“After a struggling student of mine stood me up for three study sessions, his father called and asked to schedule a conference. When I arrived at the conference, the dad stood there in his business suit, glared, and told me he owned a $30 million company, his son would succeed in school, and that I would change the grade to 100 percent regardless of his previous scores.” —N.C.
She also likes sashimi.
“We were going on a full-day field trip, and one of my students came to school without a lunch. I called her mom to see if she could bring something to the school before we left. Her response? She asked me if I could just drive through and pick her [daughter] up some sushi on the way to the farm.” —L.B.
Could we just call it an open-hand test?
“I caught a student cheating on a test. His dad called that night and explained to me that it would be unfair for me to take points off of his grade for cheating because that would lower his grade.” —K.H.
There must be something in the water.
“A mom emailed me that her ninth grade son had a condition where if he got dehydrated, his brain stopped functioning, which explained his failing grades. Her solution? She wanted me to make sure he had a water bottle with him at all times and that he was drinking from it regularly.” —T.O.
Do you have one to add? Come and share in our WeAreTeachers HELPLINE group on Facebook.
Plus, check out “Dear Helicopter Parents, Please Stop.”
My first year of teaching, I had a conference with a parent about a student who just could not turn work in on time. After explaining at great length that this was the fault of the school, for taking late work at all, she asked me to let him take his final exams late, because they were going on a family trip before the school year was over.
I have to share one of these moments. I was a first year hire in my district—not a new teacher by a long shot but first year here. One father demanded that I tell central administration to rearrange the bus delivery locations at school so his freshman daughter wouldn’t have to walk across the building and also that I arrange for the high school science curriculum to be redesigned. When I responded that I had no authority to do either (I don’t remember if I said “and I wouldn’t if I could” but I certainly thought it!) he said “Oh, come on, you know gifted facilitators in this district get whatever they want.”
I disengaged but I did mention to my district admin that if the father’s evaluation was true I needed to know to whom to speak because I had a list—and the list did NOT include the science curriculum or the bus plans. He and I at least shared a rueful laugh.
My principal ushered a non custodial parent into our classroom unannounced so she could throw a birthday party for her son. She was upset I didn’t have a knife for the cake! So bad in so many ways.
I had a student in 7th grade (math) whose mother moved him from my room because he should be in the accelerated class (he was making C’s). Then I moved to Algebra 1 and got him again. He talked constantly, didn’t always have his work done and was constantly whining. Mother emails me OFTEN (because I refused to give her my phone number). Finally his grade drops to a D and she emails me –“You need to tutor him before school, after school, at lunch or during his PE time. He CANNOT have a D.” I let her know that I don’t tutor and during my 26 minute lunch, I actually eat lunch and use the restroom and, no, during his PE, I have another class. I also let her know that I would be more than happy to find her a tutor but math tutors charge $30-50 per hour. She changed her mind.
I had a parent call me to discuss her son’s bad behavior at home. I told her that he was well behaved in school and we discussed what the consequences were for behavior in my classroom and school. She proceeded to say that he was grounded for his behavior at home and wanted to know if I would “take his recess away” all week because he can’t behave at home. I told her that I couldn’t do it until he misbehaved in class. She wasn’t happy about it at all but finally decided to give up trying to talk me into it. Bad thing is- this wasn’t the last time that a parent has asked me to do this as a punishment for behavior at home.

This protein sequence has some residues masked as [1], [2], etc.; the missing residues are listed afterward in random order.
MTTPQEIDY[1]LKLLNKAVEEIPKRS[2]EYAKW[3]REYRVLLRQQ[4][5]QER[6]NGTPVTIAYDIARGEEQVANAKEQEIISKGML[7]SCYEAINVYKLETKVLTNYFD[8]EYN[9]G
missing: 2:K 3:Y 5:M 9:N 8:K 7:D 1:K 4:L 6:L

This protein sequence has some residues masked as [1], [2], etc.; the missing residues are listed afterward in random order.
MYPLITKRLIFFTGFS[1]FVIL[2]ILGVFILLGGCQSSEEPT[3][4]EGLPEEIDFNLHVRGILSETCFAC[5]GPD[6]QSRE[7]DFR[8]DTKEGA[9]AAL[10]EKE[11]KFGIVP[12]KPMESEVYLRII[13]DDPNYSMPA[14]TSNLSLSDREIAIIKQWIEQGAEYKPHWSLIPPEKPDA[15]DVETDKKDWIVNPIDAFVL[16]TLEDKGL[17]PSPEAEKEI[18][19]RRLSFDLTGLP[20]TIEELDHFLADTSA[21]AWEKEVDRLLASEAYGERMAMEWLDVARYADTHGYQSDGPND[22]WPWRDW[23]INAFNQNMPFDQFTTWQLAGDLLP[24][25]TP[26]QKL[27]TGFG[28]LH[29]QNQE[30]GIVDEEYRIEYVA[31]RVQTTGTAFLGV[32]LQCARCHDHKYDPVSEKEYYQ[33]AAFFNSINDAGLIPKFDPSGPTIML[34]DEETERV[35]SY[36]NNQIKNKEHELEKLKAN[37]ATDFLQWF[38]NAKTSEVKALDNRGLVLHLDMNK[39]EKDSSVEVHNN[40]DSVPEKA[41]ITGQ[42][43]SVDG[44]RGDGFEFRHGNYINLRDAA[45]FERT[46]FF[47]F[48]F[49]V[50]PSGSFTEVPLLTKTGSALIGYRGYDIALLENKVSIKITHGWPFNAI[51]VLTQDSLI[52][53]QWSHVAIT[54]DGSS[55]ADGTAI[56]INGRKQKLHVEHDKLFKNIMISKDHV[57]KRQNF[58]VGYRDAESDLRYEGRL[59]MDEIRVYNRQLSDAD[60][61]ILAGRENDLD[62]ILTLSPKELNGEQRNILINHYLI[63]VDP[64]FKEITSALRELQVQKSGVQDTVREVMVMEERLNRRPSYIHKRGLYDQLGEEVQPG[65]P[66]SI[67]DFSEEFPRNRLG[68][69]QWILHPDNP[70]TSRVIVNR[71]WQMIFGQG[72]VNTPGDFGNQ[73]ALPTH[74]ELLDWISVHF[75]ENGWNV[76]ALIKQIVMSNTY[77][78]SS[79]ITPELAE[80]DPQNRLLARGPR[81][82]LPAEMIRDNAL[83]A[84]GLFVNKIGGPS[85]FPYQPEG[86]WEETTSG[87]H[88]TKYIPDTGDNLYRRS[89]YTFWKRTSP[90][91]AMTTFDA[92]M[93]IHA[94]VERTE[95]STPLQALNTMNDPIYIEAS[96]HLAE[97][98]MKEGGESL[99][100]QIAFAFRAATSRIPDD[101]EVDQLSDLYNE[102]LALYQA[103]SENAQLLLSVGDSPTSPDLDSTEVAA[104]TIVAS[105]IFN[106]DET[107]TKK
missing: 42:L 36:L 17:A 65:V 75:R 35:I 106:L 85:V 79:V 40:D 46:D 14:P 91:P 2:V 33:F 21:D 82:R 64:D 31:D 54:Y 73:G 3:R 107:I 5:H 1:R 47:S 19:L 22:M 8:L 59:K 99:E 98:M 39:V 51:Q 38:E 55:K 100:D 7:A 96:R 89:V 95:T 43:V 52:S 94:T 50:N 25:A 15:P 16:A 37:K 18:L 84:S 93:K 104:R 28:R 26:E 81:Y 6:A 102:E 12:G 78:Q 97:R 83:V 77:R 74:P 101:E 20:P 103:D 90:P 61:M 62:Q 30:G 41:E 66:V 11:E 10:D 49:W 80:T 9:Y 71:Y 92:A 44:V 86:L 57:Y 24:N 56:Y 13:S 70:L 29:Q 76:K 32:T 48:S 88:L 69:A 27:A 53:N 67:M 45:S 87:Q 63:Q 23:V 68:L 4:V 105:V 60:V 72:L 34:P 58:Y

I teach ELAR. A couple years ago I had a student who struggled a lot in every subject. She really needed to be tested for SPED but her grandmother, who did not have custody but was a domineering type of woman who took over her child’s children, absolutely refused on the basis that if she just did nothing but studying and working at home, she’d do fine. So, she demanded I send home the spelling word list for the entire year the first week of school. When I declined, she demanded them by semester. Again, I declined so she went to my principal, who suggested, without discussing it with me, that I send them by the 6 weeks. Nope. I sent the list for the following week the Friday before. It’d have been different had she been nicer about it, or at least let me help her child get the help she actually needed, rather than sucking the fun out of that poor child’s life by making school her entire life.
I had a SPED mom who insisted that her 8th grade daughter needed a copy of all the upcoming science tests three weeks in advance with the keys so her daughter had time to memorize the answers. This also applied to district unit assessments. Mom filed a filed a complaint against me because I followed the IEP that stated a study guide was to be given out at least one week in advance of an upcoming test. Her complaint was that the study guide was not word to word or in order like the actual test.
I teach 4th grade, so the kids are fairly self-sufficient. The same cannot be said for their parents. I send out a weekly update email with the weeks spelling words, vocab words, test dates, and important reminders (all neatly labeled and separated) . These dates are also on my classroom website and the school calendar (minus tests). I also use Remind to send out day before updates and the kids write it in their planners. You’d think this would be enough, right? Nope! One mom asked that i send her separate emails for all the different categories, each week. Even better, she wanted me to send this info to 3 different emails! uuuuhhhhhhh… no. I definitely did NOT do that!
After completing an initial IEP and holding the meeting the parent asked if there was any way we could do this and provide services without her child knowing he was in Special Ed.
One of my students hacked other student’s google accounts and started logging on as other people and starting rumors. Once the student was caught and the mother was informed of her child’s unacceptable use of school property, she declared that it was the district’s fault for making the passwords so easy to figure out.
I had a parent who wrote a letter to the school asking that one of my students be expelled because he was “bullying” her son (which wasn’t even true). This was in Kindergarten. And she was a teacher in the same school!